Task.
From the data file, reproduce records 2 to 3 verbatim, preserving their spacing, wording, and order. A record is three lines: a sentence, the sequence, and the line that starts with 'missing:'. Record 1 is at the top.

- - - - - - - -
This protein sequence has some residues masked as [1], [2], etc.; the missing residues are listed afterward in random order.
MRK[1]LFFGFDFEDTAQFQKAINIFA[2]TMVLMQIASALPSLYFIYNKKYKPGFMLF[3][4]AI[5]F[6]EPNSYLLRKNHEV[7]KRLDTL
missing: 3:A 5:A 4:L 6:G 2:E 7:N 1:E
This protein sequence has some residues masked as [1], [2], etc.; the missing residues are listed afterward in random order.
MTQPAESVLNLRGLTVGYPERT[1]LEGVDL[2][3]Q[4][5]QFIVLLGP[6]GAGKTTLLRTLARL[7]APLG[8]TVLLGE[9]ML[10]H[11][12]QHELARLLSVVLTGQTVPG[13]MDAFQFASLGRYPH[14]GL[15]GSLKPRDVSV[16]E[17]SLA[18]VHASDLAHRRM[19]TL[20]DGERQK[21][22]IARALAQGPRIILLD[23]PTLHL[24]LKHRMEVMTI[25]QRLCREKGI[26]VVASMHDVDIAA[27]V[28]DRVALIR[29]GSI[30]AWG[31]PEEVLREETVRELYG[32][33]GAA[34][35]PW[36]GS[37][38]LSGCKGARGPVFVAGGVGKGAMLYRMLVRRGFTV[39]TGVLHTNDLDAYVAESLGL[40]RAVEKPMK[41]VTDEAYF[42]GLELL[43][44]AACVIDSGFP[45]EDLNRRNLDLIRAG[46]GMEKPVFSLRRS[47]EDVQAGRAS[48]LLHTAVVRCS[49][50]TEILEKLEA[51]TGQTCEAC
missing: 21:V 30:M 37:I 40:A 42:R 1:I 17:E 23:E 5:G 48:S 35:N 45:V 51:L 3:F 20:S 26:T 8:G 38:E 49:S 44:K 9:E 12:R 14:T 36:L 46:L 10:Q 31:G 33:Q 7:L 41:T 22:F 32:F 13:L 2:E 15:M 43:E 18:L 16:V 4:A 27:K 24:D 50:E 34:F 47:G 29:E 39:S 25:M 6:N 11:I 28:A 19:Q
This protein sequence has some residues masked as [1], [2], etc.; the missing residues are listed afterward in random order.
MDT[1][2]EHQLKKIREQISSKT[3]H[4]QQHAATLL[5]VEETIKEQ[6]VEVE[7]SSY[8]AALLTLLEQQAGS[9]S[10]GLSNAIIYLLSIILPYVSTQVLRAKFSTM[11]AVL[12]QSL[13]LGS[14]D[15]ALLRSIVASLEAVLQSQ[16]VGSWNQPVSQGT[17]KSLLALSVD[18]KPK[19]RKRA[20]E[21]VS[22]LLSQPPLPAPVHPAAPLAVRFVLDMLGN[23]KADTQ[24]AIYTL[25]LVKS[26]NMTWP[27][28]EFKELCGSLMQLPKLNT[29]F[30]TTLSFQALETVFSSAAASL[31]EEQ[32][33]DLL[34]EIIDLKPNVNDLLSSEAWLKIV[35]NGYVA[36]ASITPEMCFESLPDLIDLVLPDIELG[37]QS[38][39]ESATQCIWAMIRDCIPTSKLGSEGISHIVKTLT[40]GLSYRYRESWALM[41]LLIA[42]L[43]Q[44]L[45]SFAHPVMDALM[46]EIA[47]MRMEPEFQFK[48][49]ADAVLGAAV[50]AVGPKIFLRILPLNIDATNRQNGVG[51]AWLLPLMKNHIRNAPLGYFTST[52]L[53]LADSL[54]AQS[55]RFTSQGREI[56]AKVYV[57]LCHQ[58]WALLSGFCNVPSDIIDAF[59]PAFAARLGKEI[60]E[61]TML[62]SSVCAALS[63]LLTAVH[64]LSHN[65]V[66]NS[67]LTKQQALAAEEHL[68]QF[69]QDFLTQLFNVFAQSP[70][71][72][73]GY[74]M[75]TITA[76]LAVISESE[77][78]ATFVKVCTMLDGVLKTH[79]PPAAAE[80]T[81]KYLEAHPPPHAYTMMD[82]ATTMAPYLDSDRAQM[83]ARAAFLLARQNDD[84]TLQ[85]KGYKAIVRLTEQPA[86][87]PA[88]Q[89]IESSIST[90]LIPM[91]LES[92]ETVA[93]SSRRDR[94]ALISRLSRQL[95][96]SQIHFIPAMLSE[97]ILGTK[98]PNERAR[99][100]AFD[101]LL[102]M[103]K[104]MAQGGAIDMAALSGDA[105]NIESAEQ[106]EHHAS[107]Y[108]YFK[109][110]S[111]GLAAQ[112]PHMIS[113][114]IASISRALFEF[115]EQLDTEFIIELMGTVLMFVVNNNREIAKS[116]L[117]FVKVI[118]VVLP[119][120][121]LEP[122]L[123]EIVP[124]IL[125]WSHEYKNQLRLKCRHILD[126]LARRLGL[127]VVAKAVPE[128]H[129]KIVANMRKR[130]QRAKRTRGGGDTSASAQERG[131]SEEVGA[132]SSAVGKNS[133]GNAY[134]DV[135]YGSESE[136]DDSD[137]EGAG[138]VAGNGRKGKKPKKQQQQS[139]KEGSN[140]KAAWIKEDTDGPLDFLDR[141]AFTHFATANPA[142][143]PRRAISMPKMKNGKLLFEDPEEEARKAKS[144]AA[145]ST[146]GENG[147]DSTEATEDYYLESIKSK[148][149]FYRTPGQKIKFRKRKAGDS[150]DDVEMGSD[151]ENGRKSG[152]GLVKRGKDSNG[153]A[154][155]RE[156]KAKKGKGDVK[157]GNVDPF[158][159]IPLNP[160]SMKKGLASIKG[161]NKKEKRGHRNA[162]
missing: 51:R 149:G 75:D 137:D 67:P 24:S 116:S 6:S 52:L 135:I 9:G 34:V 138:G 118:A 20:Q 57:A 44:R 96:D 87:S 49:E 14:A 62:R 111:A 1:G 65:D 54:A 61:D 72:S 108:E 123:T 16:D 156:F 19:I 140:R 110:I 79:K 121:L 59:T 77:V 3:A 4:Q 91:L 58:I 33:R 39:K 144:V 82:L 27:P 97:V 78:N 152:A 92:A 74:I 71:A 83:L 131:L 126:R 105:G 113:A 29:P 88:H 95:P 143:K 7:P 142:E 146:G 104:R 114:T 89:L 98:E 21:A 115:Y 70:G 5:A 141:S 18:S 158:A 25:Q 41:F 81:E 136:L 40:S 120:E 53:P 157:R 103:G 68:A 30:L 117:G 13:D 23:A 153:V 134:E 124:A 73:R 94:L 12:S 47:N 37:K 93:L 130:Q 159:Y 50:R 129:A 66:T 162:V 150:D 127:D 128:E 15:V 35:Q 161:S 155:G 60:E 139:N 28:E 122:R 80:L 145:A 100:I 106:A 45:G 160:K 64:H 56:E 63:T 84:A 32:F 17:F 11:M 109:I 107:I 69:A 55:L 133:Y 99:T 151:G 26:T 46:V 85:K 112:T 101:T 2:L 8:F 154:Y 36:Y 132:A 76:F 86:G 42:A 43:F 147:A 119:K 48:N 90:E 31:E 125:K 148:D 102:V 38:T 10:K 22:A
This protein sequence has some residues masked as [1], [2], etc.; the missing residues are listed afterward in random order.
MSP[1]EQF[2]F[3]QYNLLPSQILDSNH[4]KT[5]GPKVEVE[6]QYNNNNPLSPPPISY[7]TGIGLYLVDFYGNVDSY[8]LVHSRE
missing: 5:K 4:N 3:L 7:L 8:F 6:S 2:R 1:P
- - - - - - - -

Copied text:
This protein sequence has some residues masked as [1], [2], etc.; the missing residues are listed afterward in random order.
MTQPAESVLNLRGLTVGYPERT[1]LEGVDL[2][3]Q[4][5]QFIVLLGP[6]GAGKTTLLRTLARL[7]APLG[8]TVLLGE[9]ML[10]H[11][12]QHELARLLSVVLTGQTVPG[13]MDAFQFASLGRYPH[14]GL[15]GSLKPRDVSV[16]E[17]SLA[18]VHASDLAHRRM[19]TL[20]DGERQK[21][22]IARALAQGPRIILLD[23]PTLHL[24]LKHRMEVMTI[25]QRLCREKGI[26]VVASMHDVDIAA[27]V[28]DRVALIR[29]GSI[30]AWG[31]PEEVLREETVRELYG[32][33]GAA[34][35]PW[36]GS[37][38]LSGCKGARGPVFVAGGVGKGAMLYRMLVRRGFTV[39]TGVLHTNDLDAYVAESLGL[40]RAVEKPMK[41]VTDEAYF[42]GLELL[43][44]AACVIDSGFP[45]EDLNRRNLDLIRAG[46]GMEKPVFSLRRS[47]EDVQAGRAS[48]LLHTAVVRCS[49][50]TEILEKLEA[51]TGQTCEAC
missing: 21:V 30:M 37:I 40:A 42:R 1:I 17:E 23:E 5:G 48:S 35:N 45:V 51:L 3:F 20:S 26:T 8:G 38:E 49:S 44:K 9:E 12:R 14:T 36:L 46:L 10:Q 31:G 33:Q 7:L 41:T 22:F 32:F 13:L 2:E 15:M 43:E 18:L 16:V 4:A 27:K 24:D 50:E 34:F 47:G 29:E 39:S 25:M 6:N 11:I 28:A 19:Q
This protein sequence has some residues masked as [1], [2], etc.; the missing residues are listed afterward in random order.
MDT[1][2]EHQLKKIREQISSKT[3]H[4]QQHAATLL[5]VEETIKEQ[6]VEVE[7]SSY[8]AALLTLLEQQAGS[9]S[10]GLSNAIIYLLSIILPYVSTQVLRAKFSTM[11]AVL[12]QSL[13]LGS[14]D[15]ALLRSIVASLEAVLQSQ[16]VGSWNQPVSQGT[17]KSLLALSVD[18]KPK[19]RKRA[20]E[21]VS[22]LLSQPPLPAPVHPAAPLAVRFVLDMLGN[23]KADTQ[24]AIYTL[25]LVKS[26]NMTWP[27][28]EFKELCGSLMQLPKLNT[29]F[30]TTLSFQALETVFSSAAASL[31]EEQ[32][33]DLL[34]EIIDLKPNVNDLLSSEAWLKIV[35]NGYVA[36]ASITPEMCFESLPDLIDLVLPDIELG[37]QS[38][39]ESATQCIWAMIRDCIPTSKLGSEGISHIVKTLT[40]GLSYRYRESWALM[41]LLIA[42]L[43]Q[44]L[45]SFAHPVMDALM[46]EIA[47]MRMEPEFQFK[48][49]ADAVLGAAV[50]AVGPKIFLRILPLNIDATNRQNGVG[51]AWLLPLMKNHIRNAPLGYFTST[52]L[53]LADSL[54]AQS[55]RFTSQGREI[56]AKVYV[57]LCHQ[58]WALLSGFCNVPSDIIDAF[59]PAFAARLGKEI[60]E[61]TML[62]SSVCAALS[63]LLTAVH[64]LSHN[65]V[66]NS[67]LTKQQALAAEEHL[68]QF[69]QDFLTQLFNVFAQSP[70][71][72][73]GY[74]M[75]TITA[76]LAVISESE[77][78]ATFVKVCTMLDGVLKTH[79]PPAAAE[80]T[81]KYLEAHPPPHAYTMMD[82]ATTMAPYLDSDRAQM[83]ARAAFLLARQNDD[84]TLQ[85]KGYKAIVRLTEQPA[86][87]PA[88]Q[89]IESSIST[90]LIPM[91]LES[92]ETVA[93]SSRRDR[94]ALISRLSRQL[95][96]SQIHFIPAMLSE[97]ILGTK[98]PNERAR[99][100]AFD[101]LL[102]M[103]K[104]MAQGGAIDMAALSGDA[105]NIESAEQ[106]EHHAS[107]Y[108]YFK[109][110]S[111]GLAAQ[112]PHMIS[113][114]IASISRALFEF[115]EQLDTEFIIELMGTVLMFVVNNNREIAKS[116]L[117]FVKVI[118]VVLP[119][120][121]LEP[122]L[123]EIVP[124]IL[125]WSHEYKNQLRLKCRHILD[126]LARRLGL[127]VVAKAVPE[128]H[129]KIVANMRKR[130]QRAKRTRGGGDTSASAQERG[131]SEEVGA[132]SSAVGKNS[133]GNAY[134]DV[135]YGSESE[136]DDSD[137]EGAG[138]VAGNGRKGKKPKKQQQQS[139]KEGSN[140]KAAWIKEDTDGPLDFLDR[141]AFTHFATANPA[142][143]PRRAISMPKMKNGKLLFEDPEEEARKAKS[144]AA[145]ST[146]GENG[147]DSTEATEDYYLESIKSK[148][149]FYRTPGQKIKFRKRKAGDS[150]DDVEMGSD[151]ENGRKSG[152]GLVKRGKDSNG[153]A[154][155]RE[156]KAKKGKGDVK[157]GNVDPF[158][159]IPLNP[160]SMKKGLASIKG[161]NKKEKRGHRNA[162]
missing: 51:R 149:G 75:D 137:D 67:P 24:S 116:S 6:S 52:L 135:I 9:G 34:V 138:G 118:A 20:Q 57:A 44:R 96:D 87:S 49:E 14:A 62:R 111:A 1:G 65:D 54:A 61:D 72:S 108:E 123:T 16:D 156:F 19:I 140:R 110:I 79:K 121:L 59:T 77:V 3:A 4:Q 91:L 58:I 33:R 39:K 144:V 82:L 27:P 97:V 78:N 152:A 92:A 74:I 71:A 83:L 131:L 126:R 105:G 113:A 29:P 88:H 95:P 143:K 7:P 142:E 146:G 104:R 114:T 89:L 98:E 21:A 115:Y 70:G 5:A 141:S 18:S 158:A 25:Q 41:F 81:E 136:L 40:S 120:E 53:P 157:R 103:G 68:A 30:L 117:G 13:D 23:A 153:V 134:E 124:A 73:R 94:L 12:S 47:N 37:K 93:L 130:Q 159:Y 50:R 129:A 66:T 162:V 150:D 127:D 128:E 15:V 35:Q 161:S 155:G 60:E 139:N 28:E 122:R 80:L 145:A 100:I 106:A 45:G 160:K 64:H 56:E 63:T 84:A 32:F 17:F 11:M 109:I 107:I 69:A 55:L 133:Y 99:T 151:G 26:T 46:V 85:K 112:T 101:T 2:L 8:F 154:Y 36:Y 132:A 76:F 86:G 42:A 43:F 147:A 119:K 48:N 90:E 31:E 125:K 148:D 102:V 38:T 10:K 22:A